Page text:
North America’s largest plumbing wholesaler, Ferguson Enterprises, recently hosted its first hackathon, offering college students the opportunity to test their skills and gain valuable experience. A hackathon is an intense, pressure-packed competition where teams of programmers, software developers, and graphic designers collaborate to create innovative software solutions.
Ferguson challenged the 29 participating students to create mobile solutions that would be useful to Ferguson customers – plumbers, builders, and home repair professionals, as well as heating and air technicians. After all the presentations had been completed, a team that included three students from ECPI University’s Newport News campus took top honors.
Software Development students Carla Lincoln and Christina Waterfield, along with Network Security student Arthur Champion, helped create an app and web-based scheduling manager called “PlumbWorks” in which customers can order plumbing fixes or heating and air repairs while a business manager assigns the work to technicians who can check their scheduled jobs in real time. As changes are made, the app sends notifications.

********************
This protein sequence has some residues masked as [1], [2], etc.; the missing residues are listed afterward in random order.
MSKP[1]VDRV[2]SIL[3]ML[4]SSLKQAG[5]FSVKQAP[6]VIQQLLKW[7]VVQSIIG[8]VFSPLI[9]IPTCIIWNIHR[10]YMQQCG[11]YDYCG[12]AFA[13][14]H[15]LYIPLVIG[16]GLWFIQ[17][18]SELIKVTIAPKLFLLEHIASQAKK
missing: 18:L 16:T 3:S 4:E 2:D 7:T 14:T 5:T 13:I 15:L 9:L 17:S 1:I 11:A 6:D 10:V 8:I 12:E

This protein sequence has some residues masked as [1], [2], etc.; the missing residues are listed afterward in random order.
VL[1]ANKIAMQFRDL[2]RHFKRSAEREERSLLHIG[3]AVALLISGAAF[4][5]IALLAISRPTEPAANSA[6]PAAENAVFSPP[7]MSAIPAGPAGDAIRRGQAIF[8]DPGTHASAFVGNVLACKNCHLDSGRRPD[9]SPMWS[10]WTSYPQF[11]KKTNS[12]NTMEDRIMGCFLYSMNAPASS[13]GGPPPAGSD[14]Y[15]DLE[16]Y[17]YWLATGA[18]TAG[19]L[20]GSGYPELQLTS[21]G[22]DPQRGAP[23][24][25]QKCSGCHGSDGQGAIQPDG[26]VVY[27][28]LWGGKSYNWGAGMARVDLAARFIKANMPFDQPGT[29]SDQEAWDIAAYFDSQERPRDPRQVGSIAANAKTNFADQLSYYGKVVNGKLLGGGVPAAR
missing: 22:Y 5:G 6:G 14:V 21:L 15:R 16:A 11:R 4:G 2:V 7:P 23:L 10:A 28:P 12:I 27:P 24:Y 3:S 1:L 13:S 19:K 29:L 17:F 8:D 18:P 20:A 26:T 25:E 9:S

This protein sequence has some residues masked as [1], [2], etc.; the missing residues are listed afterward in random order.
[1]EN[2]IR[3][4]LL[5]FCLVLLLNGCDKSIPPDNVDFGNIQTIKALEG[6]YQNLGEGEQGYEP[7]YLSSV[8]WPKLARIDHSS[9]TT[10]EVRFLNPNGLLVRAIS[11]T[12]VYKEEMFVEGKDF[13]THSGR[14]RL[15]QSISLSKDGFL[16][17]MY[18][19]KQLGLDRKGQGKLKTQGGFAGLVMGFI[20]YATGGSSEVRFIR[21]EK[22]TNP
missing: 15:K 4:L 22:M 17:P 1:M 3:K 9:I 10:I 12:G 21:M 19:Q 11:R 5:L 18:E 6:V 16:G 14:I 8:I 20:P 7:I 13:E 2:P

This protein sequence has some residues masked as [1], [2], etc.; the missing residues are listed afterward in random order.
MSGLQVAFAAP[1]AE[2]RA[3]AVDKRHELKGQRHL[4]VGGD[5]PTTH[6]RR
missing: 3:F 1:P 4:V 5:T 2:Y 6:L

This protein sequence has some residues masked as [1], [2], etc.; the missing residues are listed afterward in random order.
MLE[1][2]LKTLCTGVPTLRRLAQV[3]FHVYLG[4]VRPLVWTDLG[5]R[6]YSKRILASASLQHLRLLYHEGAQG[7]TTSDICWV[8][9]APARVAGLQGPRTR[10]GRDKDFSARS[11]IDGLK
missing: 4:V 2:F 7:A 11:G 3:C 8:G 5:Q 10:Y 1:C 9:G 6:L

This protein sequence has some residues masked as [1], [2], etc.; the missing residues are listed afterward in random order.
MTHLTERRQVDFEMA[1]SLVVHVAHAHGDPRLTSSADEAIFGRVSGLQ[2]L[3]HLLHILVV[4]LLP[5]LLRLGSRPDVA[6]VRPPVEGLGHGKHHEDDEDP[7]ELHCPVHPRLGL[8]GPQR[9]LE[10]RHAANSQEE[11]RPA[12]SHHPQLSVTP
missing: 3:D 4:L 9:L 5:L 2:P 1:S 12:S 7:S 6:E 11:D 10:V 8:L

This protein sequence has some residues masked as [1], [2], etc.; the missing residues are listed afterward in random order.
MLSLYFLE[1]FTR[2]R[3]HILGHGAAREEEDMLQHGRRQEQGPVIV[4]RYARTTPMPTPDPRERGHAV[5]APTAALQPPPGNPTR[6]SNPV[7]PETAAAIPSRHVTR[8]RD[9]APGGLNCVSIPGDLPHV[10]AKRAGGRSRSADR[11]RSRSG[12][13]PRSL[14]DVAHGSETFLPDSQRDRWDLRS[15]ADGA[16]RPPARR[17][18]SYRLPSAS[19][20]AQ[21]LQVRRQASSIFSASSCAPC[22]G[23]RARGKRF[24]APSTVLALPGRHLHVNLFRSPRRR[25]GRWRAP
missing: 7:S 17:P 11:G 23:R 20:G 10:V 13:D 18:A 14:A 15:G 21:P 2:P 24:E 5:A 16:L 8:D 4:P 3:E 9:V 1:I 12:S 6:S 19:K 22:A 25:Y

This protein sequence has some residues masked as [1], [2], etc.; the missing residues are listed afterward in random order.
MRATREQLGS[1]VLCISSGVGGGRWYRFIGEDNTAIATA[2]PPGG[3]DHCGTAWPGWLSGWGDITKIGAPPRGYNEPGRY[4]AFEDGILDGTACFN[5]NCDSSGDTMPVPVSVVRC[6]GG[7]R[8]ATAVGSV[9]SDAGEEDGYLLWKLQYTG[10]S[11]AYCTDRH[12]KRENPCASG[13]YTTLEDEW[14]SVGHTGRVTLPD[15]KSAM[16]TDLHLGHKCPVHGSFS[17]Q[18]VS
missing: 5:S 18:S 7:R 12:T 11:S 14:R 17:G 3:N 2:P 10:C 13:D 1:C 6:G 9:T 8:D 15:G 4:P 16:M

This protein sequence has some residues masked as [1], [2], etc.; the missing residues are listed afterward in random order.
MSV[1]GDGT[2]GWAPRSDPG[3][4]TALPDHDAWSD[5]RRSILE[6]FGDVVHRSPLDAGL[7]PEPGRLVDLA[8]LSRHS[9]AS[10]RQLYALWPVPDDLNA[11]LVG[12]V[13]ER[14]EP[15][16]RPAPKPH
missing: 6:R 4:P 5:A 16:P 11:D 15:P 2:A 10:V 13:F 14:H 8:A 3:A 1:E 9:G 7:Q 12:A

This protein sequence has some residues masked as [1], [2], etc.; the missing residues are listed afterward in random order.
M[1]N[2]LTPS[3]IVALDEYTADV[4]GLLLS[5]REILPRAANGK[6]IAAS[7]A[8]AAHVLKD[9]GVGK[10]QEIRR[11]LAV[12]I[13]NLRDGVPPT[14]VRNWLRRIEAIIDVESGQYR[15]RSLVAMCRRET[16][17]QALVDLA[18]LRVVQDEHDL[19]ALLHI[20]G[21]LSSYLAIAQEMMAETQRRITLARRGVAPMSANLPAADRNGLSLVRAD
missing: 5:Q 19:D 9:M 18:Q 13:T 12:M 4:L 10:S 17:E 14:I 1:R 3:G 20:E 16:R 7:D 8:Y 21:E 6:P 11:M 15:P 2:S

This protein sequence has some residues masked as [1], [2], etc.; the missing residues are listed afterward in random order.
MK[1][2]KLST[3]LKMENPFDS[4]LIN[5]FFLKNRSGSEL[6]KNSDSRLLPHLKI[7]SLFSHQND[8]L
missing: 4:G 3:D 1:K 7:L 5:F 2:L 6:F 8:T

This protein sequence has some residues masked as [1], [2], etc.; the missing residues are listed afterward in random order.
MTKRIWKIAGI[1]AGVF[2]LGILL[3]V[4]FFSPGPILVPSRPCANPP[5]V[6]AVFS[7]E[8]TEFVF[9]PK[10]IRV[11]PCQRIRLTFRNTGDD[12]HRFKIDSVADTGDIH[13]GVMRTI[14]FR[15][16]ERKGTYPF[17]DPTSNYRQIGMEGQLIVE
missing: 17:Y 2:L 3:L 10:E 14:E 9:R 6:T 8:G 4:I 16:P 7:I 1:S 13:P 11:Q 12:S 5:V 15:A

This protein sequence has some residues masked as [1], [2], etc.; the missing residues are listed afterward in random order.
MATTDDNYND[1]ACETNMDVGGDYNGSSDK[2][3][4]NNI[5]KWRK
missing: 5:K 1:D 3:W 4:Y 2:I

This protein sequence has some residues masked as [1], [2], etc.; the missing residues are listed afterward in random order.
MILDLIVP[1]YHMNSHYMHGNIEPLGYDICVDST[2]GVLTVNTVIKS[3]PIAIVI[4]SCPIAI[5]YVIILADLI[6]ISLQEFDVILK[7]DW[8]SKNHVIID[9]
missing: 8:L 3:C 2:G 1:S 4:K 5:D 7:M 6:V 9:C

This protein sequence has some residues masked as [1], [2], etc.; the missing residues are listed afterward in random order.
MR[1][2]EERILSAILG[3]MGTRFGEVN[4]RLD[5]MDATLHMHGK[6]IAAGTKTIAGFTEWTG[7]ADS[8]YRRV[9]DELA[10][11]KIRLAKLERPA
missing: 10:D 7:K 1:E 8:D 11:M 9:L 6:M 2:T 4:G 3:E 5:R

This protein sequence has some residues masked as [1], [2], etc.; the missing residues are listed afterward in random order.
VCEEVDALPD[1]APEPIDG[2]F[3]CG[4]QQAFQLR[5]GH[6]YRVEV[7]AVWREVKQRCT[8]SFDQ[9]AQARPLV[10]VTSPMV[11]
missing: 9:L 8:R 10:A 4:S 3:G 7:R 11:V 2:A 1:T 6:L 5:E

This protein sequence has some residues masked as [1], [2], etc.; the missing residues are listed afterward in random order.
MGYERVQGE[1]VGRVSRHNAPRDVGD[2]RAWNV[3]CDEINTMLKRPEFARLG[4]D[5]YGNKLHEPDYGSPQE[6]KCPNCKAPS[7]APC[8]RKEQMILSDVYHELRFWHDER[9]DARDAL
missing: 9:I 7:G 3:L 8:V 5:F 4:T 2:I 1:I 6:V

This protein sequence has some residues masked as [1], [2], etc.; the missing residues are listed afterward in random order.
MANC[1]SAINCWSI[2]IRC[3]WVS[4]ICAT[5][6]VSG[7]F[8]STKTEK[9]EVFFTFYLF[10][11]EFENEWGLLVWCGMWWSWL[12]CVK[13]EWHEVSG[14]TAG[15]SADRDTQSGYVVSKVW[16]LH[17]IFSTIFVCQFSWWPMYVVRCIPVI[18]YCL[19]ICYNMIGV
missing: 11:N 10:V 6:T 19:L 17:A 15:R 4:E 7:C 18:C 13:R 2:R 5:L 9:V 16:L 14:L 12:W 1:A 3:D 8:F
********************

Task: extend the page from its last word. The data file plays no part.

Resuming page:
Company officials were especially pleased with the event, saying it provided a venue for cross-departmental collaboration between Ferguson employees – who volunteered their time – and members of the community. Moreover, they say the hackathon offered the company an opportunity to showcase its own IT department and engage potential employment candidates which is particularly important as demand for IT talent currently exceeds supply nationally and regionally. In recent years, Ferguson has grown dramatically. It is now a $13.8 billion-dollar company with more than 1,400 locations and 23,000 associates nationwide.
“We appreciate Ferguson hosting this terrific event,” says ECPI University Newport New Campus President Dr. John Olson. “We are especially proud of our students. Competitions such as this allow them to demonstrate their skills and ability to successfully compete with anyone.”